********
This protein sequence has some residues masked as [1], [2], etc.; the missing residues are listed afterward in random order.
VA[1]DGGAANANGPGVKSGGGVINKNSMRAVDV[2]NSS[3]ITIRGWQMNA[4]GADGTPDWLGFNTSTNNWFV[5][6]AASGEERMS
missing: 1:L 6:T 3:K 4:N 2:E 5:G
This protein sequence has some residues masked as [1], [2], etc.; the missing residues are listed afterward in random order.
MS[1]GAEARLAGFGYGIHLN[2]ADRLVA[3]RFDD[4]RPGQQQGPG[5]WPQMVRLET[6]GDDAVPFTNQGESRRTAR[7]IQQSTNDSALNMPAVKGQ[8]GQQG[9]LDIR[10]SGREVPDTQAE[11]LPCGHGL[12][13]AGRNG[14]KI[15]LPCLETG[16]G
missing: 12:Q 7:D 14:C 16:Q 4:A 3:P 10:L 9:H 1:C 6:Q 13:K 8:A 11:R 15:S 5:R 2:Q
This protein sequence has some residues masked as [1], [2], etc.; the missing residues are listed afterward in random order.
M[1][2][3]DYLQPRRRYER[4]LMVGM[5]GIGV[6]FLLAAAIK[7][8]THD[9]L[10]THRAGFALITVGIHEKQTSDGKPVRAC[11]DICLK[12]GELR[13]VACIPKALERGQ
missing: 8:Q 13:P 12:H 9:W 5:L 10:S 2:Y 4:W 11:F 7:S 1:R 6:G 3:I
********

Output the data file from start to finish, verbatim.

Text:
This protein sequence has some residues masked as [1], [2], etc.; the missing residues are listed afterward in random order.
VA[1]DGGAANANGPGVKSGGGVINKNSMRAVDV[2]NSS[3]ITIRGWQMNA[4]GADGTPDWLGFNTSTNNWFV[5][6]AASGEERMS
missing: 1:L 6:T 3:K 4:N 2:E 5:G
This protein sequence has some residues masked as [1], [2], etc.; the missing residues are listed afterward in random order.
MS[1]GAEARLAGFGYGIHLN[2]ADRLVA[3]RFDD[4]RPGQQQGPG[5]WPQMVRLET[6]GDDAVPFTNQGESRRTAR[7]IQQSTNDSALNMPAVKGQ[8]GQQG[9]LDIR[10]SGREVPDTQAE[11]LPCGHGL[12][13]AGRNG[14]KI[15]LPCLETG[16]G
missing: 12:Q 7:D 14:C 16:Q 4:A 3:P 10:L 9:H 1:C 6:Q 13:K 8:A 11:R 15:S 5:R 2:Q
This protein sequence has some residues masked as [1], [2], etc.; the missing residues are listed afterward in random order.
M[1][2][3]DYLQPRRRYER[4]LMVGM[5]GIGV[6]FLLAAAIK[7][8]THD[9]L[10]THRAGFALITVGIHEKQTSDGKPVRAC[11]DICLK[12]GELR[13]VACIPKALERGQ
missing: 8:Q 13:P 12:H 9:W 5:L 10:S 2:Y 4:W 11:F 7:S 1:R 6:G 3:I